Last Wednesday, the controversy surrounding the high prices of
textbooks on this campus was again in the spotlight. Approximately
one hundred students gathered in front of University Bookstore to
present findings about textbook prices, new editions, how exactly
professors use these new editions and if in fact they are

Almost every student on this campus can attest that at some
point in his or her career, when attempting to sell back a certain
book, the bookstore would not take the book back because “a new
edition is coming out.”

This is a recurring trend that has become more frustrating in
recent years. A WisPIRG (Wisconsin Public Interest Research Group)
survey released last week gauged the level of professor support for
the frequent release of new textbook editions. The survey
demonstrated 65 percent of professors do not use the additional
information in fresh editions of previously used textbooks. New
information professors say they do not find helpful is delivered
mainly in the form of CD-ROMs, workbooks or additional “sidebars”
packaged with new textbooks. The survey also found more than 50
percent of professors believe new editions with these added
“features” are “rarely” or “never” justified.

We applaud the survey and WisPIRG for bringing to light another
reason to fight for lower book prices. Applying pressure to
publishing companies to avoid creating unnecessary new editions, if
these editions do not significantly benefit students in the
classroom, is a step in the right direction.

Buying books online is another step in the right direction,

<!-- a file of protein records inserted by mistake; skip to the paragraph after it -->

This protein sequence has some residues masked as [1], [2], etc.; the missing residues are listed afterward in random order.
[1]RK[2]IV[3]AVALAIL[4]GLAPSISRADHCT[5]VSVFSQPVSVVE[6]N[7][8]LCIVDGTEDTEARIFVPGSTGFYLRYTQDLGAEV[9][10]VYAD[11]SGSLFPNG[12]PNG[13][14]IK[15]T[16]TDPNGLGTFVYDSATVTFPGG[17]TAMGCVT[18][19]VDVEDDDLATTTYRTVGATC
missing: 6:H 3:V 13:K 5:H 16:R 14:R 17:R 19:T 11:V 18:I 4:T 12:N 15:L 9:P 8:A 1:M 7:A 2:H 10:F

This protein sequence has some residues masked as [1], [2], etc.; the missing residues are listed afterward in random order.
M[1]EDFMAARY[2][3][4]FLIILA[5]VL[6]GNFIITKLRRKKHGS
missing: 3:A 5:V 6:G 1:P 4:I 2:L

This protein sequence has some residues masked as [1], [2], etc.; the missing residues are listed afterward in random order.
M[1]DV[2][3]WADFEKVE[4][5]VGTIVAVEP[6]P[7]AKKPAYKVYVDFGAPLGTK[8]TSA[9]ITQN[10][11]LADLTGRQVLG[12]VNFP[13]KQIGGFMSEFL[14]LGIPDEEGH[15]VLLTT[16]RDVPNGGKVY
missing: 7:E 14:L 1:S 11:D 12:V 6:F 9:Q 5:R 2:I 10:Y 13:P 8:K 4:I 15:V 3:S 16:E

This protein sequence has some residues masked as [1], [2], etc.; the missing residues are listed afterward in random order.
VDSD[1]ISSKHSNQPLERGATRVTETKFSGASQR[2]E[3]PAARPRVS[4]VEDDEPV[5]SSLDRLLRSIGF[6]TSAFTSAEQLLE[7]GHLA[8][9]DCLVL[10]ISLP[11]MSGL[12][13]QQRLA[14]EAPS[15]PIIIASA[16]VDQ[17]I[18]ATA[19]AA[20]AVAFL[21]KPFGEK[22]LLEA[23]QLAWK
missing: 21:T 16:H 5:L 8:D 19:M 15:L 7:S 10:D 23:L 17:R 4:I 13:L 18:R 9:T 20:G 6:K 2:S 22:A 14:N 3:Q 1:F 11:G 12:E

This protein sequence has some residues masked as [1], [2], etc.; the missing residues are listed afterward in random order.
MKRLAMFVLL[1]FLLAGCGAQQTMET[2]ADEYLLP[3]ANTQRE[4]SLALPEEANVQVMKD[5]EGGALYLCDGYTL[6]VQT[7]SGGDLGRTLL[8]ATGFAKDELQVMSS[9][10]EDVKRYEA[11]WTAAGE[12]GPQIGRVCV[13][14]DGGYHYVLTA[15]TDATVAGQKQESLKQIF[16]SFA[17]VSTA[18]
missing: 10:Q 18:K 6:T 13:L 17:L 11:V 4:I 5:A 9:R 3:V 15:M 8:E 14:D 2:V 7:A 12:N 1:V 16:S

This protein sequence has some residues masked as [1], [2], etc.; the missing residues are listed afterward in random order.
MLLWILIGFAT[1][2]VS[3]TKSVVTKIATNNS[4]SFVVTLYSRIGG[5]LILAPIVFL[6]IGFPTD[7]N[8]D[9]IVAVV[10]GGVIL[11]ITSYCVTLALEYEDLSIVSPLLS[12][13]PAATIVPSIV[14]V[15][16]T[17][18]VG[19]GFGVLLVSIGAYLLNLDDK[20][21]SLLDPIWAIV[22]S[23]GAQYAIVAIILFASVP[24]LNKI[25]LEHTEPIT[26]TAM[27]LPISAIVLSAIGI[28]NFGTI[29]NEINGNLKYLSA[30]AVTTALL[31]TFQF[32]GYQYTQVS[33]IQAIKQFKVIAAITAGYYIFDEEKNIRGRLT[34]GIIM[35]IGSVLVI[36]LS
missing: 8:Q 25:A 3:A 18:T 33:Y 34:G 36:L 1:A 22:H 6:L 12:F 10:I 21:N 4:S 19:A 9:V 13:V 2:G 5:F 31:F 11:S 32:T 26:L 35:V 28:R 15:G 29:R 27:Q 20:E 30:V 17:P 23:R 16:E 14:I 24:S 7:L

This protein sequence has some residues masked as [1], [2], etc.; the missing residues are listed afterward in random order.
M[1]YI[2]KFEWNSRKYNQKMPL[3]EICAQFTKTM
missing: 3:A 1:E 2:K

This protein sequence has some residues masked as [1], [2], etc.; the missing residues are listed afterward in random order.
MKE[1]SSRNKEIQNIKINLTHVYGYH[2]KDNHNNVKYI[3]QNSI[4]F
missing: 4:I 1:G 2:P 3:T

along with organizing books swaps, but why not take the initiative
to overhaul the system entirely? Why not implement a book rental
system similar to those that other schools have employed

We recognize that it would be far from feasible to create a
comprehensive rental system for such an enormous campus; however, a
rental system on a smaller scale would be beneficial for UW

Applying the old axiom, we would speculate that 80 percent of
students on this campus take 20 percent of the classes offered at
UW. Meaning, four out of five students all take many of the same
introductory level classes such as Chemistry 103, Political Science
104 and Economics 101, to name just a few of the more popular
freshman “feeder” courses.

Why not create a system in which students enrolled in large,
frequently offered classes have the opportunity to rent books.

This board has previously stated that a large problem with
selling back books is many students do not have an interest in
keeping books from many of these introductory level classes, yet
have a hard time parting with a $150 book for $25. The simple
solution would be to offer students another option: simply rent the
book for a semester.

Last week, Associated Students of Madison Co-Chair of the
Legislative Affairs Committee Faris Rashid told this newspaper that
a committee of students, faculty and staff has been set up to
explore the issue of high book costs. Vice Chancellor for Student
Affairs Paul Barrows, who was involved in the creation of the
committee, also told the Badger Herald, “anything that the
university can do to defray or [lower] the costs of textbooks to
students is worth looking into.”

A book rental system for popular and large classes is worthy of
exploration. It is easy to dismiss the concept as far-fetched and
unrealistic, but at one point in time so was online registration
for classes. This is an issue students are willing to get behind
and could make a significant difference in their college experience
at UW and the health of their pocketbooks.